Every Output instrument comes with special FX to help you take full advantage of the sounds at your disposal. 

Take Flux in EXHALE, for example. Functioning like a sophisticated randomizer control, Flux can fluctuate the rhythm of any mod send in the FX engine!

The reason why this feature works particularly well in an instrument like EXHALE is due to the nature of the human voice. When you Flux the Filter and Phaser, for instance, you get a sound that gives the illusion of quick vowel and timbre shifts. It’s almost like the gender of the vocal samples keeps altering in ways you can’t predict in real-time!

If you want to design a texture like this but don’t know where to start, this tutorial is for you.

Let’s break down what’s going on in the above video.

1. Exhale’s step sequencers, explained

EXHALE’s step sequencers might look familiar to those who have worked with various drum machines and synthesizers. 

There are a certain number notes that you get to determine, which are also called steps. Then, the predetermined pattern repeats over and over again. 

Most step sequencers come with limitations. Sure, you can assign a sound for each step. But what if you wanted to use this technology to control the FX instead?

Well, you’re in luck, because this is where EXHALE shines!

2. The Rhythm panel modulates FX like Pan, Filter, and Phaser

When you use the Rhythm panel without Flux, you’ll hear a consistent rate of modulation

For instance, if the Rhythm panel modulates the Pan at a rate of 1/8, you’ll hear the sound bouncing from left to right in 8th notes in the tempo of your session. 

In this tutorial, you can hear the Rhythm panel modulating the Pan, Filter, and Phaser simultaneously in 8th note triplets. 

But sometimes you don’t want to hear the exact same rhythmic motion every time you play the sound. For textural elements like this, surprising changes in rhythm can defy expectations and humanize the music.

3. Flux has the power to modulate the rate of the Rhythm panel

At this point, you might be asking yourself, “What is this? Inception?”

The Rhythm panel was already modulating the Pan, Filter, and Phaser. Now, Flux is here to modulate the rate of the Rhythm panel. 

It’s like a dream within a dream!

But let’s back up a little. How did we get here?

Well, without the Flux, we heard the FX playing back in 8th note triplets, thanks to the Rhythm panel. But when we turn the Flux on, that consistency flies right out the window. In other words, Flux holds the power to implement rhythmic variations within the step sequencer pattern which then triggers the FX.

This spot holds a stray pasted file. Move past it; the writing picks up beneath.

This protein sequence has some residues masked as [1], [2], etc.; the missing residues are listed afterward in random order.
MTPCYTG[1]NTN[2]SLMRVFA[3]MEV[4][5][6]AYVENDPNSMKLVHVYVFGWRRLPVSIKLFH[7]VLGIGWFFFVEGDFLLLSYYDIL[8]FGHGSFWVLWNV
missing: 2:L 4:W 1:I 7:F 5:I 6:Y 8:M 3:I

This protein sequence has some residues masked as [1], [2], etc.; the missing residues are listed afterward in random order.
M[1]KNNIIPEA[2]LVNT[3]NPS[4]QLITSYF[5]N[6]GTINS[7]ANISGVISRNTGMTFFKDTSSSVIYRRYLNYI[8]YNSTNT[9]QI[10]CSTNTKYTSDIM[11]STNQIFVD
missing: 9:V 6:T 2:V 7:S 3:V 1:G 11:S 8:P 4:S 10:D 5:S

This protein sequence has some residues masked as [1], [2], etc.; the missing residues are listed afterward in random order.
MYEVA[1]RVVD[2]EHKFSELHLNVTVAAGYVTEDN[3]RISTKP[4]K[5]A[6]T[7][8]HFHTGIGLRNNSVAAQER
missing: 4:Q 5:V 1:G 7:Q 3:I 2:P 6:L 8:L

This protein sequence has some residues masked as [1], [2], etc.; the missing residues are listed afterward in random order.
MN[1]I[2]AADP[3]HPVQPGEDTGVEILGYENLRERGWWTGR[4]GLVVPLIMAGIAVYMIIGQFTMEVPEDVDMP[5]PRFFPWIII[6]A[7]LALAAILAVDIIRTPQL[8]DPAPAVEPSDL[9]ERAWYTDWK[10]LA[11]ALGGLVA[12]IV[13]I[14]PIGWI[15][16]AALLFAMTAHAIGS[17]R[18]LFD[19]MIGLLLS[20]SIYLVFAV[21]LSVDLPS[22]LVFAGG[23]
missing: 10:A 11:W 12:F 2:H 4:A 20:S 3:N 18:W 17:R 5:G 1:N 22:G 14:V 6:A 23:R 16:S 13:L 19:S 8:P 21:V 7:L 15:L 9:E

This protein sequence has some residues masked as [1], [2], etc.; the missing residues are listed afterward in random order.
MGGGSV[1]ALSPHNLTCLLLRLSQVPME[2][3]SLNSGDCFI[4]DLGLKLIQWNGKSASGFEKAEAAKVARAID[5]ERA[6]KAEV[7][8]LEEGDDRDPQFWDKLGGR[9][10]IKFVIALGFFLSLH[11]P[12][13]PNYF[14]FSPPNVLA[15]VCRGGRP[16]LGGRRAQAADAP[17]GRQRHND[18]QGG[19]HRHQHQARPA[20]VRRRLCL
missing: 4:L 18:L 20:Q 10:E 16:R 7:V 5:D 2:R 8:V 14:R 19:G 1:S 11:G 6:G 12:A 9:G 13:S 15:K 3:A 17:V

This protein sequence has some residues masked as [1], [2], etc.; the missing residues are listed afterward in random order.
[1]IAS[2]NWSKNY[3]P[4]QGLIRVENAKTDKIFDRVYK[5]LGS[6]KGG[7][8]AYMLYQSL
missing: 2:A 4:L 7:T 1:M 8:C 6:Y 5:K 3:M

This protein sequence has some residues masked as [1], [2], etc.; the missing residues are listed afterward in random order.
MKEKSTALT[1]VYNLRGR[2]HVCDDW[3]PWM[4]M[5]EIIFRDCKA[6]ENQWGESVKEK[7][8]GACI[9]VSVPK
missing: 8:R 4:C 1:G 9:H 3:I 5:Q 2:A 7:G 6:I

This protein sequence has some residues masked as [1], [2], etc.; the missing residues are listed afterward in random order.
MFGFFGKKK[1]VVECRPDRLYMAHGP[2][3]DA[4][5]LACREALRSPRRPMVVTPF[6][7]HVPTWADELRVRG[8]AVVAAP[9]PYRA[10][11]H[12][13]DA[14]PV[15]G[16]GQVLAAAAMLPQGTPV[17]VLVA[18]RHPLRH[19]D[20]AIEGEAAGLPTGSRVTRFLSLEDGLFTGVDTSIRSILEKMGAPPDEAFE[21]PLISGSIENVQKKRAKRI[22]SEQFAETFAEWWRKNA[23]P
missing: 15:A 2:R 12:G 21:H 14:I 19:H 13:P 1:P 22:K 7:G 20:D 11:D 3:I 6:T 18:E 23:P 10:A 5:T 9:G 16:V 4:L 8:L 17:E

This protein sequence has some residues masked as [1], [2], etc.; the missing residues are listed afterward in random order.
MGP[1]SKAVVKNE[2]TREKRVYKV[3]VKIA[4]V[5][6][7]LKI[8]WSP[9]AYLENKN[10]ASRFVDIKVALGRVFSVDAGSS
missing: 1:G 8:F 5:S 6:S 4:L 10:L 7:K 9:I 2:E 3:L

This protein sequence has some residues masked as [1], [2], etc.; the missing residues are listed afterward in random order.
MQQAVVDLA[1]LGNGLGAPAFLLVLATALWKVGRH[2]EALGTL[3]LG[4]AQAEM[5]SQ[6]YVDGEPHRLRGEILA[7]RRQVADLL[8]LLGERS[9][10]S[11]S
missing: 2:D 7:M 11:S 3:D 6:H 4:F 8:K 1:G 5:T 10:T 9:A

If you increase the amount of Flux, you’ll get all kinds of crazy rhythmic textures playing back to back. The Flux knob will be dancing around and there’s no knowing which direction it’ll bounce to next. 

But when you decrease the amount of Flux, you get more subtle changes in rhythm, which might be just the improvisational touch you’re looking for.

4. Flux is fully editable

Most simple MIDI FX offer a randomizer or variation switch and call it a day. With EXHALE’s Flux, however, you can customize the step sequencer that controls the fluctuations in rhythm. 

To open the Flux Editor, all you have to do is click the Edit button under the Amount knob. A simple step sequencer will show up, which gives you the option to determine the number of steps, as well as the speed of the fluctuations. You can also change the velocity of each step with ease. 

But if you want a truly randomized change in rhythm, the Randomize button has you covered. In fact, when the Randomize button is on, the sequencer starts at a different position each time you play. This is a great way to experiment for those times when you’re not sure what you’re looking for. Keep auditioning and eventually, you’ll stumble upon something that you like!

5. Flux can liven up any vocal sample whether it comes from Notes, Loops, or Slices

The first demonstration puts a preset from the Notes tab on display to show what Flux can do. But you don’t have to play EXHALE chromatically to benefit from Flux. 

In the second example, we hear a vocal loop sung in two pitches. The loop already sounds fluid by nature, so the producer aims to enhance its fluidity with Flux. 

At first, we hear the Rhythm engine modulating the Pan and Filter at a speed of 1 bar. The sound travels from one side to the other slowly, while also opening and closing. 

When the Flux is on, the movement becomes unpredictable. To achieve cohesive motions between the Rhythm engine and Flux, it’s important to pay attention to the rate of each sequencer. In this case, the rate of the Rhythm engine is 1 bar, while the Flux moves in half notes.